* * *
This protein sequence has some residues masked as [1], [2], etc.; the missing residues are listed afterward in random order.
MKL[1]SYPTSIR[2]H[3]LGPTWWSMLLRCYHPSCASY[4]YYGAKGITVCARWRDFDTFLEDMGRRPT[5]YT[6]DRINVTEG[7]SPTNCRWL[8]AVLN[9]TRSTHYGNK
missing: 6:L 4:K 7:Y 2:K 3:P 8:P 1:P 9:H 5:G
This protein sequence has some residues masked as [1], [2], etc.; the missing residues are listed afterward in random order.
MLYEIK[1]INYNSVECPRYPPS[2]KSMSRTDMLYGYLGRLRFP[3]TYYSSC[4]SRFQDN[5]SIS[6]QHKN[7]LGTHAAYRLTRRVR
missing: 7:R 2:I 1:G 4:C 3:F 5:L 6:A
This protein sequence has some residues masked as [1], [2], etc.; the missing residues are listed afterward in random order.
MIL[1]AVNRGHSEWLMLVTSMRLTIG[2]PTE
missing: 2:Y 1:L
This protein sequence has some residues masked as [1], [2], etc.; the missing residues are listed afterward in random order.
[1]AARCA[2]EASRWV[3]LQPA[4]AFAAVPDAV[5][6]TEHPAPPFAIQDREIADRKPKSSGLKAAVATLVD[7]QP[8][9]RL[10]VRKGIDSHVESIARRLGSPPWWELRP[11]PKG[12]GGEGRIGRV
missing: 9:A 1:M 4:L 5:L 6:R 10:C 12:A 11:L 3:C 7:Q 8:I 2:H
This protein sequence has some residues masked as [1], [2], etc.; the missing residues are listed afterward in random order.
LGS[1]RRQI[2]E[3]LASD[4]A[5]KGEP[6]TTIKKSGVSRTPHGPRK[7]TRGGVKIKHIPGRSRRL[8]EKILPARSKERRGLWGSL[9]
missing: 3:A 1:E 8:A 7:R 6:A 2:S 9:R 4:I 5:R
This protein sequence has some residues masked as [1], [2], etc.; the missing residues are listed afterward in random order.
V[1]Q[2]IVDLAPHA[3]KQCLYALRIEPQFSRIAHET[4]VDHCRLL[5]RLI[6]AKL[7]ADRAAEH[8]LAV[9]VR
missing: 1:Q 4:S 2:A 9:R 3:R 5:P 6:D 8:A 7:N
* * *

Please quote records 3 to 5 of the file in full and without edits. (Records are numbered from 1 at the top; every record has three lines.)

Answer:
This protein sequence has some residues masked as [1], [2], etc.; the missing residues are listed afterward in random order.
MIL[1]AVNRGHSEWLMLVTSMRLTIG[2]PTE
missing: 2:Y 1:L
This protein sequence has some residues masked as [1], [2], etc.; the missing residues are listed afterward in random order.
[1]AARCA[2]EASRWV[3]LQPA[4]AFAAVPDAV[5][6]TEHPAPPFAIQDREIADRKPKSSGLKAAVATLVD[7]QP[8][9]RL[10]VRKGIDSHVESIARRLGSPPWWELRP[11]PKG[12]GGEGRIGRV
missing: 9:A 1:M 4:L 5:L 6:R 10:C 12:A 11:L 3:C 7:Q 8:I 2:H
This protein sequence has some residues masked as [1], [2], etc.; the missing residues are listed afterward in random order.
LGS[1]RRQI[2]E[3]LASD[4]A[5]KGEP[6]TTIKKSGVSRTPHGPRK[7]TRGGVKIKHIPGRSRRL[8]EKILPARSKERRGLWGSL[9]
missing: 3:A 1:E 8:A 7:R 6:A 2:S 9:R 4:I 5:R